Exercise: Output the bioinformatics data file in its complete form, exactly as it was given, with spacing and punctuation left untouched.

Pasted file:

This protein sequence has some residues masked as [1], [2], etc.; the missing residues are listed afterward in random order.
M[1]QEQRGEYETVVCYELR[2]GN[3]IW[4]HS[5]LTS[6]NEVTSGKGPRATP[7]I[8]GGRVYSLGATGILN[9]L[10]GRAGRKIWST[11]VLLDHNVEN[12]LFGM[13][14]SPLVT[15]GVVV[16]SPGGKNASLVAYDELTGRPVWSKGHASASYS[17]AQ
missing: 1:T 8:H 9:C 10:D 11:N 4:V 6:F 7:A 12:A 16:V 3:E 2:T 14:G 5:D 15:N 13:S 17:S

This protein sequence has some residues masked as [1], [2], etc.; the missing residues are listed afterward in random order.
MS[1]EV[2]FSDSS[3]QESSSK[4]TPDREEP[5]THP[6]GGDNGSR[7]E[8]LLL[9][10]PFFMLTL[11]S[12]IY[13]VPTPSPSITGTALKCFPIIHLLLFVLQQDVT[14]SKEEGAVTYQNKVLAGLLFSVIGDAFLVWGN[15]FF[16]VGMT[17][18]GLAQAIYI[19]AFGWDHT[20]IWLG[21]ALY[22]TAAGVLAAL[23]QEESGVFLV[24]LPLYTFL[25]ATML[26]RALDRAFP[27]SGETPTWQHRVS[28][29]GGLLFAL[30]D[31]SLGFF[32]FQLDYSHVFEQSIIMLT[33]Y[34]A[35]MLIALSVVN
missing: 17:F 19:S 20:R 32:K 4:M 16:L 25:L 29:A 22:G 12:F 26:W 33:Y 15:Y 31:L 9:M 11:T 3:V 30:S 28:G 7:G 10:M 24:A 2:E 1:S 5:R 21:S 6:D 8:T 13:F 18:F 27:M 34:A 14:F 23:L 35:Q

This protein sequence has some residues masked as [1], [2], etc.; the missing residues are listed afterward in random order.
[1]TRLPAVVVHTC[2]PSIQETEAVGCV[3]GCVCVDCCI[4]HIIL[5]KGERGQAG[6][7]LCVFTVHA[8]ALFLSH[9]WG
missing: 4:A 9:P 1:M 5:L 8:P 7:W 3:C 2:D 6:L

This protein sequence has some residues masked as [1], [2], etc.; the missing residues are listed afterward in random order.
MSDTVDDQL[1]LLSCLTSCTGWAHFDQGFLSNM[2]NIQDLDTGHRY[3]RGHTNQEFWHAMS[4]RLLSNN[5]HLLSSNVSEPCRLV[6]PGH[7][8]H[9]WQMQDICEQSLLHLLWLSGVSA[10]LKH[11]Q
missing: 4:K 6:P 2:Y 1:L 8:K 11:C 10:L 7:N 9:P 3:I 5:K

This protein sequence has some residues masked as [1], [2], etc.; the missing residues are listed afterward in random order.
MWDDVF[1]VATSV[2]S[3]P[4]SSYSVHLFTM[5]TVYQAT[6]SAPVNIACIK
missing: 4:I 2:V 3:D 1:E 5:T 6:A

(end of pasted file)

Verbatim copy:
This protein sequence has some residues masked as [1], [2], etc.; the missing residues are listed afterward in random order.
M[1]QEQRGEYETVVCYELR[2]GN[3]IW[4]HS[5]LTS[6]NEVTSGKGPRATP[7]I[8]GGRVYSLGATGILN[9]L[10]GRAGRKIWST[11]VLLDHNVEN[12]LFGM[13][14]SPLVT[15]GVVV[16]SPGGKNASLVAYDELTGRPVWSKGHASASYS[17]AQ
missing: 1:T 8:H 9:C 10:D 11:N 4:V 6:F 7:A 12:A 16:V 3:E 2:T 14:G 5:D 15:N 13:S 17:S

This protein sequence has some residues masked as [1], [2], etc.; the missing residues are listed afterward in random order.
MS[1]EV[2]FSDSS[3]QESSSK[4]TPDREEP[5]THP[6]GGDNGSR[7]E[8]LLL[9][10]PFFMLTL[11]S[12]IY[13]VPTPSPSITGTALKCFPIIHLLLFVLQQDVT[14]SKEEGAVTYQNKVLAGLLFSVIGDAFLVWGN[15]FF[16]VGMT[17][18]GLAQAIYI[19]AFGWDHT[20]IWLG[21]ALY[22]TAAGVLAAL[23]QEESGVFLV[24]LPLYTFL[25]ATML[26]RALDRAFP[27]SGETPTWQHRVS[28][29]GGLLFAL[30]D[31]SLGFF[32]FQLDYSHVFEQSIIMLT[33]Y[34]A[35]MLIALSVVN
missing: 17:F 19:S 20:R 32:K 4:M 16:L 25:L 29:A 22:G 12:F 26:W 33:Y 15:Y 31:L 9:M 11:T 3:V 30:S 28:G 7:G 10:M 24:A 2:E 1:S 5:R 21:S 6:D 8:T 13:F 18:F 27:M 34:A 14:F 23:L 35:Q

This protein sequence has some residues masked as [1], [2], etc.; the missing residues are listed afterward in random order.
[1]TRLPAVVVHTC[2]PSIQETEAVGCV[3]GCVCVDCCI[4]HIIL[5]KGERGQAG[6][7]LCVFTVHA[8]ALFLSH[9]WG
missing: 4:A 9:P 1:M 5:L 8:P 7:W 3:C 2:D 6:L

This protein sequence has some residues masked as [1], [2], etc.; the missing residues are listed afterward in random order.
MSDTVDDQL[1]LLSCLTSCTGWAHFDQGFLSNM[2]NIQDLDTGHRY[3]RGHTNQEFWHAMS[4]RLLSNN[5]HLLSSNVSEPCRLV[6]PGH[7][8]H[9]WQMQDICEQSLLHLLWLSGVSA[10]LKH[11]Q
missing: 4:K 6:P 2:Y 1:L 8:K 11:C 10:L 7:N 9:P 3:I 5:K

This protein sequence has some residues masked as [1], [2], etc.; the missing residues are listed afterward in random order.
MWDDVF[1]VATSV[2]S[3]P[4]SSYSVHLFTM[5]TVYQAT[6]SAPVNIACIK
missing: 4:I 2:V 3:D 1:E 5:T 6:A